use of vowels a pure and strong impact on the listener. The soloist
in the performance of "The Origin of Fire" was Sulo Saarits.
recording session of the chorus singing a cappella
was for a second LP. The program consists of various songs written
by several Finnish composers who wrote specifically for male voice
choir, complemented by compositions written by Tomás Luis da Victoria,
and by Luigi Palestrina. The program also contained Georg Frederic
Handel's famous Hallelujah Chorus from The Messiah.
The Handel piece was possibly included for the purpose of giving the
average music lover a reason to by the record. Gabor was very good
at designing strategies for the proliferation of his product.
recording the chorus a cappella and also together
with the Cincinnati Symphony, Robert E. Blake, Don Gabor's recording
engineer, did apply the multiple microphone placement as used for
the MUSIRAMA releases. Four microphones were used.
Remarkable is that he taped the performance in stereo! Imagine
this was in 1953!
1953 was the year of "The Robe", the first motion
picture made in the new format of Cinemascope. And it was the time
of the introduction of Cinerama. These formats had a multiple channel
soundtrack, recorded on special recorders. "What Hollywood can,
we can do too" must have been the idea of Donald Gabor, Laszlo
Halasz and engineer Robert Blake. Although the stereo gramophone record
was not yet launched, many audiophiles were already using two track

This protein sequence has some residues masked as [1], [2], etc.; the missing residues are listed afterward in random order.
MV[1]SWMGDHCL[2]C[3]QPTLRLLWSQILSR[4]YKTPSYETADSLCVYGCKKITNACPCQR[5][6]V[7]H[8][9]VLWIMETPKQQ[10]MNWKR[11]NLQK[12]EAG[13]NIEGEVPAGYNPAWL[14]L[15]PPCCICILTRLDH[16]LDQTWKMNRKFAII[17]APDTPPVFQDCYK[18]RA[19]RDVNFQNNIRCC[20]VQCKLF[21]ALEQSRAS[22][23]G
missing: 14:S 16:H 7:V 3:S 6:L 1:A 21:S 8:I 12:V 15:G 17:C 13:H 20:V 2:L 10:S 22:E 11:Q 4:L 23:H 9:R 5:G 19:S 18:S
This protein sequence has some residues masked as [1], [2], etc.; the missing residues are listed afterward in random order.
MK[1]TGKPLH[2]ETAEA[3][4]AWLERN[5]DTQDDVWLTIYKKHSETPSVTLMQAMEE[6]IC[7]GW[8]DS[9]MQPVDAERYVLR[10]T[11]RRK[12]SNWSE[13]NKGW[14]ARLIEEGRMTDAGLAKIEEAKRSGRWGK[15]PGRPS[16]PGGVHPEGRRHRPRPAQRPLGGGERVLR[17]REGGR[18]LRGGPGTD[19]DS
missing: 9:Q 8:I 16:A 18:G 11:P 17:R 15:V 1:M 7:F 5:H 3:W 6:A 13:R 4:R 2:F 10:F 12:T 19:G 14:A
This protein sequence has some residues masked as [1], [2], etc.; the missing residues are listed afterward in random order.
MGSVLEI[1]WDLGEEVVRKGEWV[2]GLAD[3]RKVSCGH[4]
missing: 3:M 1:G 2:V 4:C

/ binaural / stereo tape recorders in those days. As far as is known,
the a capella recordings were never issued on tape.
The tracks of the recordings in Cincinnati were mixed down for the
release of the recording in mono.
the recording of the chorus singing a cappella, the men were
positioned close to the back wall in front of the door at right on
the stage of Cincinnati's Music Hall. The members of the choir had
hung their coats and jackets over the back of the chairs of the musician.
Music stands are shown in the foreground as well. It looks like the
session was sort of improvised, but not necessarily so as there is
no doubt about it that the men were ready to give a good performance
as the Remington disk shows. The positioning right in front of the
backwall gave a more close up and intimate sound if compared to a
position in the middle of the stage or hall, or in an open air recording.
Turunen (1902-1979) conducting the chorus singing a cappella during
the recording session for Remington Records. Left from center in
foreground baritone Sulus Saarits.
photograph taken during the recording session suggests that there
are at least four microphones discernable. That number is correct
as it was mentioned that for the new MUSIRAMA recordings 4 microphones
were used. One microphone is positioned relatively high and close